FDA Issues Third Set of Regulations for Tissue Banks
FDA on Thursday issued new regulations for tissue banks that process donated skin, ligaments and bones for transplant to help prevent infection and disease, the AP/Seattle Post-Intelligencer reports. The regulations, which will take effect in May, require tissue banks to follow specific steps when they recover, process, label, package and distribute donated human cells, tissues and similar products for transplant. In addition, the rules require tissue banks to report certain adverse reactions, to accurately and completely label products and allow FDA inspections.
Some states regulate tissue banks, but few federal rules exist. The new regulations mark the last of three sets issued by FDA. In January, FDA issued rules that require tissue banks to register with the agency and allow regular inspections. FDA in May issued regulations that require tissue banks to screen donors for certain infectious diseases. "Most tissue transplants are safe and successful, but serious adverse events have occurred," Jesse Goodman, director of the FDA Center for Biologics Evaluation and Research, said, adding, "We believe these rules represent a significant public health advance."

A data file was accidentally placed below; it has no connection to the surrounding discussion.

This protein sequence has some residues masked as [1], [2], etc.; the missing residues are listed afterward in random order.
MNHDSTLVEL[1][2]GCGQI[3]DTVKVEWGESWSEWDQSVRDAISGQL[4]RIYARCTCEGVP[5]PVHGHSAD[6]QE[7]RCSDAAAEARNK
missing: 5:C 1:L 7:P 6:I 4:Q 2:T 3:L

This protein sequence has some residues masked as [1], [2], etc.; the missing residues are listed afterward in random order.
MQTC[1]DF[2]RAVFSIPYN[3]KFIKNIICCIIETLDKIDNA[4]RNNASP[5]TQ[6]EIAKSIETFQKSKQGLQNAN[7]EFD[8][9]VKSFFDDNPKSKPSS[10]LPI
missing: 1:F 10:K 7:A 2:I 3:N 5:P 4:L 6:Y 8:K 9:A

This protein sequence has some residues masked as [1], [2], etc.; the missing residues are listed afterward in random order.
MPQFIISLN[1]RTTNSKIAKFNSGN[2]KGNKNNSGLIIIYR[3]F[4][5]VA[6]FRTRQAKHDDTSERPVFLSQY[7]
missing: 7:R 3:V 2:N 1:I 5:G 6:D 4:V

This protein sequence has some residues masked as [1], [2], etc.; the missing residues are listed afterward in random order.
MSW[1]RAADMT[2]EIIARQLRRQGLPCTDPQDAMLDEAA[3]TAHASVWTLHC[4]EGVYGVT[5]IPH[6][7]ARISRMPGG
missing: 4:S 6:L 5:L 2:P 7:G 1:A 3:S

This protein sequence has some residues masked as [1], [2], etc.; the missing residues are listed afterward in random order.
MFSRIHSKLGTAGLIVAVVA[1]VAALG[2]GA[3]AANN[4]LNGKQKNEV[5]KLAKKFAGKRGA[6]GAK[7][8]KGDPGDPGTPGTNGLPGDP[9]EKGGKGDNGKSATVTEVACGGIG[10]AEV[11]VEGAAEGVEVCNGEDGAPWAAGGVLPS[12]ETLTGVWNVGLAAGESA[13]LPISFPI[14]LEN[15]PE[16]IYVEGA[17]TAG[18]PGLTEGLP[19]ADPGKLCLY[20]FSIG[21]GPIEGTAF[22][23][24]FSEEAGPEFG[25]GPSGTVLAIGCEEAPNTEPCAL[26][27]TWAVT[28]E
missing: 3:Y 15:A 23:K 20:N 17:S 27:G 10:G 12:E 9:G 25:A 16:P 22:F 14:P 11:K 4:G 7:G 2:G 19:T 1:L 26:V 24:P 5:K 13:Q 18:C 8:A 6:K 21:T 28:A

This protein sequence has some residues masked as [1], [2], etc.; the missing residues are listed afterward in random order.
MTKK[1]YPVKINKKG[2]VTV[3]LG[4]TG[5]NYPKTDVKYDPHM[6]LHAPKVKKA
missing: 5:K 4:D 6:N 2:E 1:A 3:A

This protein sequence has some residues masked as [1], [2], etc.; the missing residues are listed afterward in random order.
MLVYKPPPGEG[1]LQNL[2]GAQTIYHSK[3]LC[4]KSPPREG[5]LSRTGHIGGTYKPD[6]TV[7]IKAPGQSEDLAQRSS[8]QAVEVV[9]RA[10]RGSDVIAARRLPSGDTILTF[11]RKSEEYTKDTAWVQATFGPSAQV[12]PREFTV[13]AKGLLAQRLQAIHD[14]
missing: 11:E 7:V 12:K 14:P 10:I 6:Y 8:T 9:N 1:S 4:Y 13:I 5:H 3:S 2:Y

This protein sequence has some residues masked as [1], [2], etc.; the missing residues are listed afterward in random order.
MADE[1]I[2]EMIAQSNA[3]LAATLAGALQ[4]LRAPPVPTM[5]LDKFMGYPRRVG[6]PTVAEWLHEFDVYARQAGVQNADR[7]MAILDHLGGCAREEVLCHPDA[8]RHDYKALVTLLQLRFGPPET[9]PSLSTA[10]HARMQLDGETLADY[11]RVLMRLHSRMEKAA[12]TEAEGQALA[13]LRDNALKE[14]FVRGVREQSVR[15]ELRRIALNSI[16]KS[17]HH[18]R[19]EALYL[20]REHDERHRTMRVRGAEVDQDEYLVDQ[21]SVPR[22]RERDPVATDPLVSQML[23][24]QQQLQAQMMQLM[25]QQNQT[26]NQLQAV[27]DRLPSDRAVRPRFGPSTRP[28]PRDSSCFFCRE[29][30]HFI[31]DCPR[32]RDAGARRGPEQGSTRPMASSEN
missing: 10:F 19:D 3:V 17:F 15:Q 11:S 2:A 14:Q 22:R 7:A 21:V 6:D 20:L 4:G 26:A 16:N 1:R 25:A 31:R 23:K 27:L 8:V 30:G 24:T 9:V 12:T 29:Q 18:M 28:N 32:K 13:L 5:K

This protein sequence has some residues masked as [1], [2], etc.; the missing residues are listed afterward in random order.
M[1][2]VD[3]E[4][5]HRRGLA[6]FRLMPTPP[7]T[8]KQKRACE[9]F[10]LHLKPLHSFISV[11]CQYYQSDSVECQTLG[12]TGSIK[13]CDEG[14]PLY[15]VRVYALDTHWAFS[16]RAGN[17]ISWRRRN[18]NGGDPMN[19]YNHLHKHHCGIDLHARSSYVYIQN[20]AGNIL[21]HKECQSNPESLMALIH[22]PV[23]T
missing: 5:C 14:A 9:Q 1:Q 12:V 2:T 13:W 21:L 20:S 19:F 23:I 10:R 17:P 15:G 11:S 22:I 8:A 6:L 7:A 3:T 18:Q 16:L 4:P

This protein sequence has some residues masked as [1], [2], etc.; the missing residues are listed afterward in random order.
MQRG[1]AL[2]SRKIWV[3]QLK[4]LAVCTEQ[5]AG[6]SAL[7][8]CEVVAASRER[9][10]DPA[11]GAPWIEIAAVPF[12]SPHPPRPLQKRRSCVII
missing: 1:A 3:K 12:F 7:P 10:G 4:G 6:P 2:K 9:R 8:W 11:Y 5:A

Sen. Susan Collins (R-Maine), who led two hearings of the Senate Government Affairs Committee on federal regulations for tissue banks, said that the rules "are long overdue," adding, "This rule is a major step toward ensuring that tissue contaminated with life-threatening diseases is not transplanted into unsuspecting patients" (Meckler, AP/Seattle Post-Intelligencer, 11/18).